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SHENG Hong: An Estimation of the New Economy’s Contribution to Economic Growth
Time:2016-11-14 10:16:00   Clicks:

When we look at the so-called New Economy, it can be concluded that a significant change has occurred to the current economy, and this change is very likely to lead us into a new phase of development. What will this change bring to our economy? Can we describe the consequences now? These are the questions that this essay intends to address.


I have been following this trend over the past few years, even though not researching into it with great depth. I would like to share my view on the New Economy at this saloon, and bring about the topic of evaluation of the New Economy’s contribution to our economic growth. And I am open to suggestions and criticism with the hope that further studies in this area will bring forth fruitful results.


The New Economy is a rather broad concept that incorporates many aspects. Besides, the definitions of the New Economy vary greatly. In order to approach it properly, I would like to narrow the definition down to online retail, that is web-based retail excluding B2B and wholesale. This is an explicit way to deal with the final products that are sold by retail online.


Firstly, allow me to talk about how we should study the New Economy, and examine the potential of online retail. I have been following institutional economics methodology over the years, which is a very simple way of handling such studies. It entails the analytical method of utilising transaction cost. As we know, the great institutional economist Douglas North once said that one of the features of modern industrial revolution is mass production, and the premise of mass production is mass sale. However, the premise of mass sale is the expansion of the market, where the transaction cost is brought down by technical and institutional innovations.


Professor Steven N. S. Cheung further argues that “transaction cost is the dissipation of rent.” This is a very important theorem. To put it in a metaphor, it bears the weight of Einstein’s energy-mass conversion. When the transaction cost is high, the same amount of rent is dissipated, causing economic loss. On the other hand, when transaction cost is lowered, economic efficiency is raised as rent dissipation is lowered.


I discussed this in a footnote to an article I wrote in 1992. What I said in that article was that, when we talk about transaction costs, we normally say certain measures will save the transaction cost. However, the saved transaction cost does not only lead to saved cost, but also enables transactions of goods and services that have previously been impossible for transaction.


In that footnote, I wrote, “for example, through transaction, certain resources can be used for purpose B instead of purpose A, and thus obtaining 10 RMB profit. If the transaction cost of this change of purpose is lowered from 10 RMB to 5 RMB, it will make all those transactions with transaction cost above 5 RMB previously possible and profitable. As a consequence, the whole resource allocation of the society is improved.” Besides the 5 RMB saved transaction cost, more transactions with a profit margin of 5RMB can be undertaken now. How much then? We’ll discuss this later in this article.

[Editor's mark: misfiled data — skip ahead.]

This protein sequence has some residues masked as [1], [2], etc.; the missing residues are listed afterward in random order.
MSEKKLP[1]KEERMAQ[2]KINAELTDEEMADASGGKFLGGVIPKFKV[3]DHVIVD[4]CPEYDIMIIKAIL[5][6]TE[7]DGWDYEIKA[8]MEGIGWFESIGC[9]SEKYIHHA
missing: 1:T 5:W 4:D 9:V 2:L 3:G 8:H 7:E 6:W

To specify this method, here’s a supply and demand curve that I drew.

There are two concepts, namely retail price and transaction cost. As a matter of fact, when we purchase something, we are not only reacting to the price, but reacting to the price and the transaction cost. This is important.


The upper line is the price plus transaction cost. This transaction cost normally falls into two categories. One is the transaction cost included in the price, usually borne by commercial and industrial enterprises. The other is the transaction cost beyond the price, which is the transaction cost borne by us consumers. We’ll get to that in a minute.


Now the price plus transaction cost is up here, determining the transaction amount Qc; as the transaction costs decreases, the two lines converge more likely in this area Qw where there are more transactions undertaken. This grey rectangular is the surplus transaction amount. Many are now talking about this issue, the so-called “long tail theory”. Well, this is the long tail here, as transaction cost lowers more, the tails runs longer. This is a very generalised explanation.


However, I don’t think the “long tail theory” has explained it all. In fact, what we have in mind is not a long tail. The picture we saw was a two-dimensional one, but what we need is a three-dimensional one.



Similar to a mountain, this represents the transaction amount and price; these two multiplied are the transaction volume, all in one mountain. Now imagine the transaction cost as the water around this mountain. What we suppose here is that the transaction cost is above this line between the blue and green, that is the light blue part is not submerged in the water. What can be transacted is the part above the water. Now that the transaction cost is down, as we imagine, the water is down here between the deep blue and light blue. Apparently, what we thought worth buying, originally the green and red area got extended including now the light blue part. What we need is the three-dimensional model, and I’ll do the evaluation with this model.


Therefore, when we talk about the “long tail”, we should also imagine it in the three-dimensional space, instead of the two-dimensional space. Now we see, as transaction cost is reduced, more transactions can be done, much larger than we thought.


We need to evaluate the transaction cost, though, heading for more technical details that are of importance. We’ve got some figures. First, the transaction cost of industries which can be obtained from the accounting materials and statistics of those enterprises. The figure is around 1% of the retail price. Another figure is the transaction cost of commercial, close to the commercial added value, which we also have. Here’s a nationwide input-output table of 2010, where the commercial added value is about 59%, which is 59% of the retail price.


Second, we need to consider the consumers’ transaction cost. As I just mentioned, both the industrial and commercial transaction costs are included in the price of products, in the form of currency. As we buy those products, we pay for the transaction costs with money. However, the transaction cost of consumers does not take the form of currency, or entirely of currency. It is in the form of the time consumers spend on their way to the store, and some other difficulties that they have to deal with, which can only be estimated according to our experiences. Of course, what I have today is my own judgement. As products vary, the transaction cost of consumers varies. I’d like to take books as an example, since it’s a standardised product that I purchase a lot. I bet many of us do, too. As I estimate, the transaction cost of a book is its retail price, that is 100%. As we have to evaluate the transaction cost of other products too, I’ll tune it down to 50%. When we add up the three types of transaction cost, it accounts 110% of the retail price of the product, which is high. [Page]